Holiday Recycling

Don’t toss unwanted gifts — regift them...
Wednesday, December 15, 2004 | 12:00 a.m. CST; updated 11:23 a.m. CDT, Friday, July 18, 2008

Bad gifts are as much a tradition of the holidays as mistletoe and menorahs.

Every year, as you eagerly rip open the brightly wrapped gifts in anticipation of the watch you wanted, you are met with an awful sweater, a pair of too-tight pants or a hideous homemade gift.

Before you pour a bottle of vodka into the Jell-O mold, consider that getting bad gifts doesn’t have to be a bad thing.

Enter the practice of “regifting,” the money-saving procedure of giving away the gifts you don’t want to the people who buy you bad gifts every year. Regifting can be risky but effective when done correctly; all you have to do is follow a few simple rules.

Making sure the original gift-giver does not know the ultimate gift-receiver is the first rule of regifting.

“Do not give the gift to someone who knows the other person,” said Melissa Timmermann, a regifter from Columbia.

Timmermann made an emergency regift several Christmases ago when she realized on Christmas day she forgot to buy her cousin a gift.

“I got a stuffed snowman from my grandma on my dad’s side on Christmas Eve,” Timmermann said. “So I gave it to my cousin on my mom’s side on Christmas. It was already wrapped and everything.”

Grandma and the cousin never found out.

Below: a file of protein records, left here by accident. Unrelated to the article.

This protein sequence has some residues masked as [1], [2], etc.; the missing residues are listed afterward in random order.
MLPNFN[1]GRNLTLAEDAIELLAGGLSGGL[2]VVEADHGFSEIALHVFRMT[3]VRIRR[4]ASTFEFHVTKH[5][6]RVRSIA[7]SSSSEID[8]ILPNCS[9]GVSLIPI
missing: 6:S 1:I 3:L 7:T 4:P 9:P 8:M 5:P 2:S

Andy Ward of Columbia also followed this integral rule when regifting a present he received from his sister-in-law.

“I got a present from my sister-in-law and gave it to someone on my side of the family,” Ward said. “They didn’t interact that much. I wouldn’t have done it if there was a good chance that they would find out.”

The gift receiver not finding out is a main obstacle in regifting. The second rule to regifting is to not regift something that the gift recipient knows you received before to the regifting.

Jackie Cattron of Columbia discovered her sister regifted her Christmas gift.

“I got a candle from my sister that she had had in her room for a long time,” Cattron said. “I had seen the candle before so I knew she regifted it.”

The gift didn’t offend Cattron.

“She was only 8, so it didn’t really bother me that much,” Cattron said.

Cattron said that she doesn’t oppose regifting.

“If I’m not going to use it, why not give it to someone who will,” Cattron said.

There are other good reasons to regift. For Ward, it was receiving a gift he owned.

“I regifted a duplicate gift,” Ward said. “I just regifted it instead of returning it. It saved me some hassle and some money.”

Others regift because they don’t like the gift they received.

“What was I going to do with (the stuffed snowman)?” Timmermann said.

Like what you see here? Become a member.

Show Me the Errors (What's this?)

Report corrections or additions here. Leave comments below here.

You must be logged in to participate in the Show Me the Errors contest.


Leave a comment

Speak up and join the conversation! Make sure to follow the guidelines outlined below and register with our site. You must be logged in to comment. (Our full comment policy is here.)

  • Don't use obscene, profane or vulgar language.
  • Don't use language that makes personal attacks on fellow commenters or discriminates based on race, religion, gender or ethnicity.
  • Use your real first and last name when registering on the website. It will be published with every comment. (Read why we ask for that here.)
  • Don’t solicit or promote businesses.

We are not able to monitor every comment that comes through. If you see something objectionable, please click the "Report comment" link.

You must be logged in to comment.

Forget your password?

Don't have an account? Register here.